Latin jazz legend Chucho Valdes catches up with BRAG’s Marissa Demetriou ahead of his gig with the Afro-Cuban Messengers at Sydney Opera House.
Tell us a little about the title of your new album Border-Free…
It’s meant literally – it suggests there are no borders in the music. In a world of limitless musical possibilities, the album goes beyond borders, freely exploring all kinds of influences from Algeria to Spain, from Africa to Arabia.
How does it differ from 2011’s Chucho’s Steps? Did you take a different approach with this record?
Basically, I’m continually expanding on and exploring new genres and taking on other people’s influences. Chucho’s Steps was a tribute to musicians that I admire – the late Joe Zawinul in ‘Zawinul’s Mambo’, the Marsalis family in ‘New Orleans’, and John Coltrane in ‘Chucho’s Steps’. Musically it drew on Afro–Cuban music and hard bop, and taps into the spiritual essence of Latin folkloric music.
On Border-Free, the music is still Afro-Cuban and jazz, but I introduce many other styles including flamenco, North African (Algerian and Moroccan) folkloric music, and reference classical composers such as Bach, Rachmaninoff and Chopin.
Historically, ever since the arrival of Christopher Columbus, Cuba has been a multi-ethnic colonial melting pot with Arabic, Spanish and African influences. The track ‘Afro-Comanche’ refers to a little known episode in the history of Cuba. In the late nineteenth century, 700 Comanche Indians were deported from the U.S. to Cuba, where they mixed with Afro-Cubans. My descendants were called ‘Afro-Comanches’. This album pays tribute to ‘Afro-Comanches’ and traditions of flamenco, Arabic and classical music. It’s a fusion, and free of borders!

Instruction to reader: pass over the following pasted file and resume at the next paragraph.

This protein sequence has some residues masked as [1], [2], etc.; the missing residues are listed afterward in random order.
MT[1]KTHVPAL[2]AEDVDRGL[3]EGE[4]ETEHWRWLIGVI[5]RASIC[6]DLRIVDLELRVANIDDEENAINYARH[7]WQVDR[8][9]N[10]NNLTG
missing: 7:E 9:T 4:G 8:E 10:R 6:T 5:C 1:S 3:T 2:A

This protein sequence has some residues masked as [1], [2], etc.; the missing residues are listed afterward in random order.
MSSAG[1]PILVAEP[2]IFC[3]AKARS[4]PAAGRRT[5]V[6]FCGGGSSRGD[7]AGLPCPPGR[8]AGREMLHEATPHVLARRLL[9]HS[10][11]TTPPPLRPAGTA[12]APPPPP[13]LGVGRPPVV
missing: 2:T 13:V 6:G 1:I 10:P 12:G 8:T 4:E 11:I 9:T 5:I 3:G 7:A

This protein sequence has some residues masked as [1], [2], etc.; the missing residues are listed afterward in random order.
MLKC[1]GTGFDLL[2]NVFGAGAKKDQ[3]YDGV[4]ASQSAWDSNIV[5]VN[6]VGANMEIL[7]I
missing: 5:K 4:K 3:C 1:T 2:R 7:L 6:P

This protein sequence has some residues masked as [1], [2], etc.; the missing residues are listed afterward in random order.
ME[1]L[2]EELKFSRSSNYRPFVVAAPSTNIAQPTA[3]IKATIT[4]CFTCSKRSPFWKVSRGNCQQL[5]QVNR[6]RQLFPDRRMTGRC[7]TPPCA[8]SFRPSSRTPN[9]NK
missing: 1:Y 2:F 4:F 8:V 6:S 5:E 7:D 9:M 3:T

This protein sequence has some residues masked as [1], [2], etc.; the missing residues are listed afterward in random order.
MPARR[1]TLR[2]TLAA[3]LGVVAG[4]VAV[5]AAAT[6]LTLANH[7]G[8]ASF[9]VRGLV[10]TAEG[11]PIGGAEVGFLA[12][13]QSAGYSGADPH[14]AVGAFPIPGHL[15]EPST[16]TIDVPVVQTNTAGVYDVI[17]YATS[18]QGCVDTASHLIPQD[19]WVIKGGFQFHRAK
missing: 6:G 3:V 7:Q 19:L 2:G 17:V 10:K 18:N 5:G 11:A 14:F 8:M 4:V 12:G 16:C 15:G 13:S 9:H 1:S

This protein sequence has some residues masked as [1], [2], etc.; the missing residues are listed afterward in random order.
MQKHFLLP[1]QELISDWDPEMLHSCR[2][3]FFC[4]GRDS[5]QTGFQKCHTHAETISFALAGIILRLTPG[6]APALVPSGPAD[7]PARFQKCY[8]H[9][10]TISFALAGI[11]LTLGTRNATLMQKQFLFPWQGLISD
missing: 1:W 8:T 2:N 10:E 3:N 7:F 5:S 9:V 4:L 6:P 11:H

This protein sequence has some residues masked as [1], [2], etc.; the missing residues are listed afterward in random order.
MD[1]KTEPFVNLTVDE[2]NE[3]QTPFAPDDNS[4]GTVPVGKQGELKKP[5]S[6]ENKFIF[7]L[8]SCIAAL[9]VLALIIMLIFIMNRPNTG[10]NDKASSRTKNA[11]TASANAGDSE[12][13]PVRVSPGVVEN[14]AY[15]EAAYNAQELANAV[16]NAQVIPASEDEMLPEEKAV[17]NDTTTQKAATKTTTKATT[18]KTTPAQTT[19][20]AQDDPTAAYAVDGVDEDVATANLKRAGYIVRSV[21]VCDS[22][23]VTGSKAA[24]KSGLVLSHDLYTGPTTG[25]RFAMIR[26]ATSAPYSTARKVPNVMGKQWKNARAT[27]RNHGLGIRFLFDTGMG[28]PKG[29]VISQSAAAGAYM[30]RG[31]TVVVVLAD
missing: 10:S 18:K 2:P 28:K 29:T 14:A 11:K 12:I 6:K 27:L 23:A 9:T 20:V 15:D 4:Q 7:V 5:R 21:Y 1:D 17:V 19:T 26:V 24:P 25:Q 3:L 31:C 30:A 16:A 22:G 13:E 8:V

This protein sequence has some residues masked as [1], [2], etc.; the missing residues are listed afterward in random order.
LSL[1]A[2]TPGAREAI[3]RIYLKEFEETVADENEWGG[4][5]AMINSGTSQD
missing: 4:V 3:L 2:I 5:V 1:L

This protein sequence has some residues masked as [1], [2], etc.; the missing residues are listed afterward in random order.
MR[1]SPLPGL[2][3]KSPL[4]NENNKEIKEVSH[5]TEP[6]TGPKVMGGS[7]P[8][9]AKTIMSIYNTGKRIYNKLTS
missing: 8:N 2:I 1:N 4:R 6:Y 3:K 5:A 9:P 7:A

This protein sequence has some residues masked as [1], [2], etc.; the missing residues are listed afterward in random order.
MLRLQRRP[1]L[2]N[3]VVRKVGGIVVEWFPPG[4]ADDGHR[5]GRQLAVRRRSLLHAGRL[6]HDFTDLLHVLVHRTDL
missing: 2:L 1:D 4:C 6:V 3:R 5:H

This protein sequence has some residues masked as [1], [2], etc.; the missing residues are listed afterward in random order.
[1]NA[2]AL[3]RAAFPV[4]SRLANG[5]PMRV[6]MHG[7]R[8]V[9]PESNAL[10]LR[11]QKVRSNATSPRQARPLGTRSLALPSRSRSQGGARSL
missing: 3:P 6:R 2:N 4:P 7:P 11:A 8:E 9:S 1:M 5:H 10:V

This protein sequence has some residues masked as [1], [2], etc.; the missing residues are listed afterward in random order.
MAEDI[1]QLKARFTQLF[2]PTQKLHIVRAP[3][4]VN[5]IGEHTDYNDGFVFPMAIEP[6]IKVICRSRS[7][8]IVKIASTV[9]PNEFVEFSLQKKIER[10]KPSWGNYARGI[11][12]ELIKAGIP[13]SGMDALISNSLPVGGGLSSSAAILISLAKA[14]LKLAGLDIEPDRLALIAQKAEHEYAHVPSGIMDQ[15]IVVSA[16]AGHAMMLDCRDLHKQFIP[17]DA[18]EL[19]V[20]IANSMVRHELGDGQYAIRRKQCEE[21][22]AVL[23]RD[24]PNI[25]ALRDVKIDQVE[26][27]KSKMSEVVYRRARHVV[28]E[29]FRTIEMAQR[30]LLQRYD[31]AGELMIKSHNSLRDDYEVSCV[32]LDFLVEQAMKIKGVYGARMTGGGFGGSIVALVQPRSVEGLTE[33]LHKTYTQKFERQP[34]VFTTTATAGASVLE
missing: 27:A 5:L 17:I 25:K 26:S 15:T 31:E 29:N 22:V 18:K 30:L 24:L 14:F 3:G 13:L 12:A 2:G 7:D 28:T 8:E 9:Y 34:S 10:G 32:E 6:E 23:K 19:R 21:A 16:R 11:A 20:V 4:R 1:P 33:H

What is Afro-Cuban music to you? It seems to encompass quite a wide range of influences.
This is a big question. As I say, Cuba is a very diverse country, but it all comes back to African rhythmic influences and those sounds born out of the Americas. For me personally – with my European classical training and US jazz experience – it means everything from J.S Bach to Jelly Roll Morton.
You were declared a Goodwill Ambassador in 2006 – can you tell us more about this? Have you been involved in any new projects in your role as ambassador?
Yes, I continue to be involved with the UN. Roberto Chile, a Cuban filmmaker, and I made a short film called Haiti Volverá (Haiti Will Come Back) after the devastating earthquake in 2010. The music and images respond to a call made by the UN’s Food and Agriculture Organisation to support the recovery of our sister nation. The documentary shows the will of the Haitian people to look to the future with hope and strive to recover, while living in a huge camp in the capital Port-au-Prince. The proceeds of the music are donated to support the reconstruction of the country.
What jazz record would you recommend to introduce someone to the genre?
For me (and there are so many to choose from), you cannot go past Sunday at the Village Vanguard by The Bill Evans Trio. For a new listener, this is one of the best live jazz recordings of all time.
Tell us about your label, Comanche – what prompted you to start your own label?
It really was for the freedom that you get when running your own label. It’s about removing artistic borders, pushing your own boundaries and being in control of the music from its creation through to production and to release. Border-Free is the first album on the label and it features some of my favourite collaborators and musicians, including Bradford Marsalis.
What are you listening to at the moment?
I have a very full iPod and it really is everything from the amazing Chinese concert pianist Lang Lang to my favourite Art Tatum tracks – who remains to this day one of my great inspirations and teachers. My ears are always open!
Chucho Valdés & the Afro–Cuban Messengers play the Opera House Concert Hall on Wednesday June 12.